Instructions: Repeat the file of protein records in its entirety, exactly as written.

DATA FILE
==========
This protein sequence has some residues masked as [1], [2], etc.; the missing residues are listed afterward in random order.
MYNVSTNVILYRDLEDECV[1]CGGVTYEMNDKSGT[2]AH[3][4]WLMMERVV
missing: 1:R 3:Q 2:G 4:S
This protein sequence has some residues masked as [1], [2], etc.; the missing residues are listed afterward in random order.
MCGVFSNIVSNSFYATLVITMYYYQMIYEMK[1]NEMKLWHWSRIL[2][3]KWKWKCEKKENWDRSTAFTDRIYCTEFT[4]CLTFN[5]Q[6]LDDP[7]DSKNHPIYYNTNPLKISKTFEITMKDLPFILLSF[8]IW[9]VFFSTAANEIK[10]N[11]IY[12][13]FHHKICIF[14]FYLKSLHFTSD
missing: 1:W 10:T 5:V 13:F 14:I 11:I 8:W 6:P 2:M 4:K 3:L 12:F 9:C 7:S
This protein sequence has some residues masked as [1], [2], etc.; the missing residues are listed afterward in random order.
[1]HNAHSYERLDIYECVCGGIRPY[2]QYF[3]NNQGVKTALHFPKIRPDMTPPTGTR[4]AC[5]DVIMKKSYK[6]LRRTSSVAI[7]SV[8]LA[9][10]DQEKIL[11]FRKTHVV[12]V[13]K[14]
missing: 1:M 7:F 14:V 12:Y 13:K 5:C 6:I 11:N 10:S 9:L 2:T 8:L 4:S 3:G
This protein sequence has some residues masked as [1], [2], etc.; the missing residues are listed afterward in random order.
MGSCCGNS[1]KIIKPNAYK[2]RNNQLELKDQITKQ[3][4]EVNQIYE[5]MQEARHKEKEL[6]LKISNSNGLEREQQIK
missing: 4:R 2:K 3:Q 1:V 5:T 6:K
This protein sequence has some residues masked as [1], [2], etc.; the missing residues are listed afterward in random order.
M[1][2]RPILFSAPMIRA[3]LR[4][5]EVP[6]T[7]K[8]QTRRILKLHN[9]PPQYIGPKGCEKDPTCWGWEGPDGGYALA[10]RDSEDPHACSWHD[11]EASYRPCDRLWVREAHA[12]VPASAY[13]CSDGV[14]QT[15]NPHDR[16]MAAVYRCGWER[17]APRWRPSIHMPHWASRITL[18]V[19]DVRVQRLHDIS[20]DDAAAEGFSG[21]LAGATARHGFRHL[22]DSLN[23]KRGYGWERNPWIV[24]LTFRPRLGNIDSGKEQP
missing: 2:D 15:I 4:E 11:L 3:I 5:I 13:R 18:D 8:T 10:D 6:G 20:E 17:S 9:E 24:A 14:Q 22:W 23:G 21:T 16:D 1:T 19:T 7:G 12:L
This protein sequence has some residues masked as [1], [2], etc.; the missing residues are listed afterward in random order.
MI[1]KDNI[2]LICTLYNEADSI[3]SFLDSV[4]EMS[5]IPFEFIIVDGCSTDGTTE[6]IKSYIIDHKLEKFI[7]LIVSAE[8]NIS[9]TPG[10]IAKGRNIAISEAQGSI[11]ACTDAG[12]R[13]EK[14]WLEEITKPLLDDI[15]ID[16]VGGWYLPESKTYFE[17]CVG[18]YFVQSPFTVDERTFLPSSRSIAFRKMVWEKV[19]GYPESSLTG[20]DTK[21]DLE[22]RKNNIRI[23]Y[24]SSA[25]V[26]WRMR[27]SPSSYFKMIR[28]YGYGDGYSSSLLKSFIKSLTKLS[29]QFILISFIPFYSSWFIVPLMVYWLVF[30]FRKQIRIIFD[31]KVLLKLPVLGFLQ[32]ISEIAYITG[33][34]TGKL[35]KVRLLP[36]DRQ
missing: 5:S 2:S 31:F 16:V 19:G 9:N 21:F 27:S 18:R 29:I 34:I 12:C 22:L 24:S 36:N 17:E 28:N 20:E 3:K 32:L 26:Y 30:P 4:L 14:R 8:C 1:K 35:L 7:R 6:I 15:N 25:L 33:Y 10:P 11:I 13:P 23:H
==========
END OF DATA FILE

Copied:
This protein sequence has some residues masked as [1], [2], etc.; the missing residues are listed afterward in random order.
MYNVSTNVILYRDLEDECV[1]CGGVTYEMNDKSGT[2]AH[3][4]WLMMERVV
missing: 1:R 3:Q 2:G 4:S
This protein sequence has some residues masked as [1], [2], etc.; the missing residues are listed afterward in random order.
MCGVFSNIVSNSFYATLVITMYYYQMIYEMK[1]NEMKLWHWSRIL[2][3]KWKWKCEKKENWDRSTAFTDRIYCTEFT[4]CLTFN[5]Q[6]LDDP[7]DSKNHPIYYNTNPLKISKTFEITMKDLPFILLSF[8]IW[9]VFFSTAANEIK[10]N[11]IY[12][13]FHHKICIF[14]FYLKSLHFTSD
missing: 1:W 10:T 5:V 13:F 14:I 11:I 8:W 6:P 2:M 4:K 3:L 12:F 9:C 7:S
This protein sequence has some residues masked as [1], [2], etc.; the missing residues are listed afterward in random order.
[1]HNAHSYERLDIYECVCGGIRPY[2]QYF[3]NNQGVKTALHFPKIRPDMTPPTGTR[4]AC[5]DVIMKKSYK[6]LRRTSSVAI[7]SV[8]LA[9][10]DQEKIL[11]FRKTHVV[12]V[13]K[14]
missing: 1:M 7:F 14:V 12:Y 13:K 5:C 6:I 11:N 10:S 9:L 2:T 8:L 4:S 3:G
This protein sequence has some residues masked as [1], [2], etc.; the missing residues are listed afterward in random order.
MGSCCGNS[1]KIIKPNAYK[2]RNNQLELKDQITKQ[3][4]EVNQIYE[5]MQEARHKEKEL[6]LKISNSNGLEREQQIK
missing: 4:R 2:K 3:Q 1:V 5:T 6:K
This protein sequence has some residues masked as [1], [2], etc.; the missing residues are listed afterward in random order.
M[1][2]RPILFSAPMIRA[3]LR[4][5]EVP[6]T[7]K[8]QTRRILKLHN[9]PPQYIGPKGCEKDPTCWGWEGPDGGYALA[10]RDSEDPHACSWHD[11]EASYRPCDRLWVREAHA[12]VPASAY[13]CSDGV[14]QT[15]NPHDR[16]MAAVYRCGWER[17]APRWRPSIHMPHWASRITL[18]V[19]DVRVQRLHDIS[20]DDAAAEGFSG[21]LAGATARHGFRHL[22]DSLN[23]KRGYGWERNPWIV[24]LTFRPRLGNIDSGKEQP
missing: 2:D 15:I 4:E 11:L 3:I 5:I 13:R 18:D 8:T 10:D 6:G 20:E 17:S 9:E 24:A 14:Q 22:W 23:G 21:T 16:D 1:T 19:T 7:G 12:L
This protein sequence has some residues masked as [1], [2], etc.; the missing residues are listed afterward in random order.
MI[1]KDNI[2]LICTLYNEADSI[3]SFLDSV[4]EMS[5]IPFEFIIVDGCSTDGTTE[6]IKSYIIDHKLEKFI[7]LIVSAE[8]NIS[9]TPG[10]IAKGRNIAISEAQGSI[11]ACTDAG[12]R[13]EK[14]WLEEITKPLLDDI[15]ID[16]VGGWYLPESKTYFE[17]CVG[18]YFVQSPFTVDERTFLPSSRSIAFRKMVWEKV[19]GYPESSLTG[20]DTK[21]DLE[22]RKNNIRI[23]Y[24]SSA[25]V[26]WRMR[27]SPSSYFKMIR[28]YGYGDGYSSSLLKSFIKSLTKLS[29]QFILISFIPFYSSWFIVPLMVYWLVF[30]FRKQIRIIFD[31]KVLLKLPVLGFLQ[32]ISEIAYITG[33][34]TGKL[35]KVRLLP[36]DRQ
missing: 5:S 2:S 31:F 16:V 19:G 9:N 21:F 27:S 18:R 29:I 34:I 12:C 22:L 24:S 36:N 17:E 28:N 20:E 3:K 32:L 26:Y 30:P 4:L 14:R 8:C 1:K 35:L 7:R 6:I 15:N 25:L 33:Y 10:P 11:I 13:P 23:H